Mr. Spencer said the Board asked for enrollment figures from the School Board last year and the Board had yet to receive those figures. Mr. Spencer said he felt Louisa had one of the finest high schools in the state of Virginia and had wonderful teachers, but the Board did not deal with the teachers. Mr. Spencer said he had received an email from Mr. Hal Shaffer about “the money falling off the truck.” Mr. Spencer said the April 3, 2009 email read, “If you do a little work, you can keep the local big boys honest. If they dont do the right thing, be armed to make them pay the political price next election.” Mr. Spencer said the email showed the attitude of the School Board.
Mr. Mullen said he and Mr. Hoffman had been working on researching the stimulus money for the last several weeks and addressing some of the questions the Board had.
· Do the stimulus funds come through the County Board of Supervisors or directly through the schools?
Mr. Mullen said the stimulus funds would likely be paid through the County. Mr. Harper asked if that was a yes or a maybe. Mr. Mullen said he was unaware, but he had examined 30 years of funding and he had never seen an example of where money passed through to an agency that did not have taxing authority such as the School Board.
Mr. Gentry asked why there could not be a straight answer to the question. Mr. Gentry said the stimulus funds have been known about for months and he wondered what the secrecy to this question was. Mr. Mullen said the Department of Education was being very obtuse whether that was intentional or not.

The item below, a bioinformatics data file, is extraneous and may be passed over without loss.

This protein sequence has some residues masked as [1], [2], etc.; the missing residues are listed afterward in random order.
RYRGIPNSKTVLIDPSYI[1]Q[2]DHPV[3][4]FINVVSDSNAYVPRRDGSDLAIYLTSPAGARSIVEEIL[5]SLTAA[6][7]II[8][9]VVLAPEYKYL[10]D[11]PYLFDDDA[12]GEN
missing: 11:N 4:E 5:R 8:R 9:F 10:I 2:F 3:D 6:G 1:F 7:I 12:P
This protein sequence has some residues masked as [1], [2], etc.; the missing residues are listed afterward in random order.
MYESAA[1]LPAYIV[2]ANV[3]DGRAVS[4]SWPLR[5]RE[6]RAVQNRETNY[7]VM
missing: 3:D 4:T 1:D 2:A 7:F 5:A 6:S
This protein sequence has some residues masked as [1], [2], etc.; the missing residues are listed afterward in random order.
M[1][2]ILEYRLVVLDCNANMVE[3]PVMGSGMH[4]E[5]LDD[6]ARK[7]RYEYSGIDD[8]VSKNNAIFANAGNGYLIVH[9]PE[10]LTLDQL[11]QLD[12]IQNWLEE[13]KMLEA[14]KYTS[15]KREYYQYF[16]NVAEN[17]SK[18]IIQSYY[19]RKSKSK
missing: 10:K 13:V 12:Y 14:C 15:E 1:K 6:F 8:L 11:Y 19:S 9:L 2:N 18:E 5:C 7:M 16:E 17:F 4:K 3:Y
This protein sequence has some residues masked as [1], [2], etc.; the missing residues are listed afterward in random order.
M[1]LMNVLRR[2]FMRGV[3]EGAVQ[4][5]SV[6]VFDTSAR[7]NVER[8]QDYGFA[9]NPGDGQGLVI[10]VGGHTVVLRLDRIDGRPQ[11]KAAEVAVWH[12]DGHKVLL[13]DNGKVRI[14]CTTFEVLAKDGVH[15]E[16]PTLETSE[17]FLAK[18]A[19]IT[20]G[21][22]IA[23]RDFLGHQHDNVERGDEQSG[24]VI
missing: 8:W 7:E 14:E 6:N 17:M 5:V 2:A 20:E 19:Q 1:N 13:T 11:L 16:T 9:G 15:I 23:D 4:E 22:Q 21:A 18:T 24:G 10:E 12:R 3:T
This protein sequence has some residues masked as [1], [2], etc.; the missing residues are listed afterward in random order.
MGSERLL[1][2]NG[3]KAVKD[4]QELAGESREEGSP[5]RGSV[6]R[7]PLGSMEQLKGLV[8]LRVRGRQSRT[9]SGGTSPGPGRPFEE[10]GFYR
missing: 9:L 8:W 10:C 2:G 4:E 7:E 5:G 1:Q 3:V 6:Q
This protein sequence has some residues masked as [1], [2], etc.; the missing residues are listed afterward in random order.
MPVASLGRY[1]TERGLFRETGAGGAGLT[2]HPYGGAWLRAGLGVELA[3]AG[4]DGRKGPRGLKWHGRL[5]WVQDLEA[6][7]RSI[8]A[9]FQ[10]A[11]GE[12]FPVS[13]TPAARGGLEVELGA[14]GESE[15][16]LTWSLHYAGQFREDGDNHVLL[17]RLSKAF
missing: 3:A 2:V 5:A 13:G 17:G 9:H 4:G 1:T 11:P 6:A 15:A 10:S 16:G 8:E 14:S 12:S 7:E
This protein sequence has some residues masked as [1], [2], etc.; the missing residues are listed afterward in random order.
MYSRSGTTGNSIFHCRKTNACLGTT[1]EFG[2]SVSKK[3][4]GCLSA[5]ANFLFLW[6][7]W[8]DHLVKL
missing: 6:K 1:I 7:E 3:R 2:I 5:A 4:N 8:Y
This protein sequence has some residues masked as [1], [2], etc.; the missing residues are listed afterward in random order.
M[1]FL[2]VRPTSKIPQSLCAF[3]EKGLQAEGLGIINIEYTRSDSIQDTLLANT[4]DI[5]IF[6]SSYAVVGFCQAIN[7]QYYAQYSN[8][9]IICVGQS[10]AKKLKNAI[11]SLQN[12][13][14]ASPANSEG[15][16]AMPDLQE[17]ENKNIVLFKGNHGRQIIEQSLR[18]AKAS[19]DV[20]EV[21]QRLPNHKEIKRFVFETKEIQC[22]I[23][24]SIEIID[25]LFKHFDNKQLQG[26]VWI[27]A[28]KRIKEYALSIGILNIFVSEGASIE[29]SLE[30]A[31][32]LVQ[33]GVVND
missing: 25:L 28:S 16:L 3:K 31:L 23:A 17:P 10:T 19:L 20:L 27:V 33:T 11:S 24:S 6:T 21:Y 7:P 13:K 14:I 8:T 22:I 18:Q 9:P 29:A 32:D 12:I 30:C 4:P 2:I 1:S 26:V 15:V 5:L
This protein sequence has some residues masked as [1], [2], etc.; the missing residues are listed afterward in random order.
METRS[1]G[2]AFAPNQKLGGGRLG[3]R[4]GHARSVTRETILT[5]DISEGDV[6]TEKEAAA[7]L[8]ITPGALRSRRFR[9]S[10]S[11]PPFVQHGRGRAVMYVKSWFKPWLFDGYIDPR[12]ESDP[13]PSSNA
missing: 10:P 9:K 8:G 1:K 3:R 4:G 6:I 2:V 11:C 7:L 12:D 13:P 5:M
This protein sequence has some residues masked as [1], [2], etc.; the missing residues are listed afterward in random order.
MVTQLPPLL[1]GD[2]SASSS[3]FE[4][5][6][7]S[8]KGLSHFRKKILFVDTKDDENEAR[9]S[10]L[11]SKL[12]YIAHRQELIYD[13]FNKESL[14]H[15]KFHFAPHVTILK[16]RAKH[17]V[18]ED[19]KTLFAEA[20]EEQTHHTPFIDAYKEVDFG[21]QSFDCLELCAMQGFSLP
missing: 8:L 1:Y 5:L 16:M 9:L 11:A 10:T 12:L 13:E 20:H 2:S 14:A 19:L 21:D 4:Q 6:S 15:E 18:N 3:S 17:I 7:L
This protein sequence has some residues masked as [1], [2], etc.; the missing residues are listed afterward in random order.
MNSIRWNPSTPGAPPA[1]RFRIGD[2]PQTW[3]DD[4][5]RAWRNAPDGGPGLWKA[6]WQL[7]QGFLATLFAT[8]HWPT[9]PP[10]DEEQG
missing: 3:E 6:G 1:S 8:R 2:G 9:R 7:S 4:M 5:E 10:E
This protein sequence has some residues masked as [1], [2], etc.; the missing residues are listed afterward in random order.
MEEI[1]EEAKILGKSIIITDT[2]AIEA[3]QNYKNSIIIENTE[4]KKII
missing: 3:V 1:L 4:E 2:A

· Are the stimulus funds a one-time allocation?
Mr. Mullen said the stimulus funds were a one-time allocation and it was unlikely that anything funded using stimulus money this year could be funded with stimulus money next year.
· Are the stimulus funds earmarked for a mandated use?
Mr. Mullen said the stimulus funds were already earmarked for mandated uses, but there were three different fund sources with three different sets of guidelines.
· How long does the County have to spend the stimulus funds?
Mr. Mullen said the stimulus funds had to be obligated by either September 30, 2010 or September 30, 2011 depending on which fund the money came from. Mr. Mullen said the County had to have the funds obligated, under contract or appropriated and encumbered by September 30, 2010 or September 30, 2011 depending on which fund source they came from.
· Could the County offset or reduce the School Board budget by the amount of the stimulus money?
Mr. Mullen said no because the stimulus money was non-supplanting funds. Mr. Mullen said one of the funds could be used to cover true budget shortfalls.